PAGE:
Price: $1,990 (head); $1,499 (cab)
Lyndon Laney is no stranger to fans of the iconic British stack. Established in 1967, Laney Amplification found its early fame thanks to Tony Iommi’s commanding use of the company’s amps with Black Sabbath. Following the reign of Sabbath, they became an amplifier of choice for the new generation of shredders making their mark in the ’80s and ’90s, while in the past decade, Laney widened its reach with cleaner, lower-wattage combos that appealed to a wider range of players.
Laney offered to let us take a look at their Lionheart head, an amp that blends ’50s-style, single-ended design with enough power to fill the volume requirements of the modern gigging musician.
The L50H head is a 50-watt design and, to accomplish this circuit, R&D director David Hirons took five EL34 tubes and wired them in parallel to produce 10 watts output per tube. To handle the power required by five EL34 tubes perpetually burning at full idle, the amp required a hefty toroidal transformer and oversized power supply that would normally be seen in amps of much higher wattage. On the front panel, the amp has High/Lo inputs as well as controls for Clean Volume, Drive, Drive Volume, Bass, Middle, Treble, Reverb, Tone (power section), and Dynamics, along with switches for Bite, Drive, Standby, and Power. The rear panel holds inputs for a footswitch (channel switch/reverb), send/return jacks (effects loop), and twin speaker outputs with a selector switch for 8 or 16 ohms. The matching L412 cab has four 12″ Celestion G12 Heritage speakers and can handle 120 watts of input. Both head and cab are covered in blue vinyl with basketweave grilles. Amp and cab are built in the U.K.
For testing the Lionheart stack, we used a Les Paul and a ’67 Telecaster. Plugging in, we easily dialed in a pleasing clean tone with a touch of reverb. Clean tones were smooth, with just the right amount of midrange bark. Tweaking a few knobs and switches revealed nice shelving of each EQ knob, and we were downright enamored with the Dynamics control, which added plumpness without becoming flabby like a standard bass control might; it was like a low-end Presence that could make even the bridge pickup on our Tele sound robust yet retain its twang. Between this and power amp’s Tone knob, we could master each guitar’s persona after shaping the basic tones using the Treble, Middle, and Bass controls.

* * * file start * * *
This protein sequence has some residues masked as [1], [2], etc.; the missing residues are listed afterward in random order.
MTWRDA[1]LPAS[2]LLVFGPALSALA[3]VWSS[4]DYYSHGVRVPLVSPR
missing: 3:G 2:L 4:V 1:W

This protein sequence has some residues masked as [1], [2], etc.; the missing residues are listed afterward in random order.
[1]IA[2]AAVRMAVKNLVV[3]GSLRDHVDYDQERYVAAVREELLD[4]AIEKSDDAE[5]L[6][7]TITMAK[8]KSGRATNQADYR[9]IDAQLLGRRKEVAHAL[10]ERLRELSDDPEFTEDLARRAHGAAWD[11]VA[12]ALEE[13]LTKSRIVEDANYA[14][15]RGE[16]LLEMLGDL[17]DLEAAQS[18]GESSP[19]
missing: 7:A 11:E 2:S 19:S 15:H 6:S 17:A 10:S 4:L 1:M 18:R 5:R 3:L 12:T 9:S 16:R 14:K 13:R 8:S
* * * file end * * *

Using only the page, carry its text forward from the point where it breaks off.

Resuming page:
Turning up the reverb, the circuit is more subtle than your typical Fender design, and excels at giving the amp more breath, but will never go surfing. Flipping the Drive switch and turning up the corresponding Drive Volume, one is struck by the immediacy of the sound and its touch response. This was revealed somewhat in the clean channel, but here, it’s front-and-center as the single-ended power section begins to show its stripes. Notes seemed wider and sustain seemed longer than usual than other 50-watt amps at similar dirt levels. Turning up the gain with the Les Paul plugged into the high input, we were blessed with the high-gain tones one might expect from a Laney. But, even at higher gain settings, the Lionheart retained its “vintage” nature (a player looking for a more-compressed ’80s heavy metal tone might need a very-high-output pickup or high-gain distortion pedal). We were quite pleased with the amp and certainly with the supplied 4×12 cab too.
The L412 had much to contribute to the Lionheart’s tone, thanks to a well-tuned cab with four Celestion G12H30 speakers.
Together, the Laney L50H Lionheart and L412 make a wonderful, unique-sounding stage rig – versatile, and great at shaping tone. Plus, its responsiveness and ability to gradually transition from clean to dirty are especially impressive.
This article originally appeared in VG July 2012 issue. All copyrights are by the author and Vintage Guitar magazine. Unauthorized replication or use is strictly prohibited.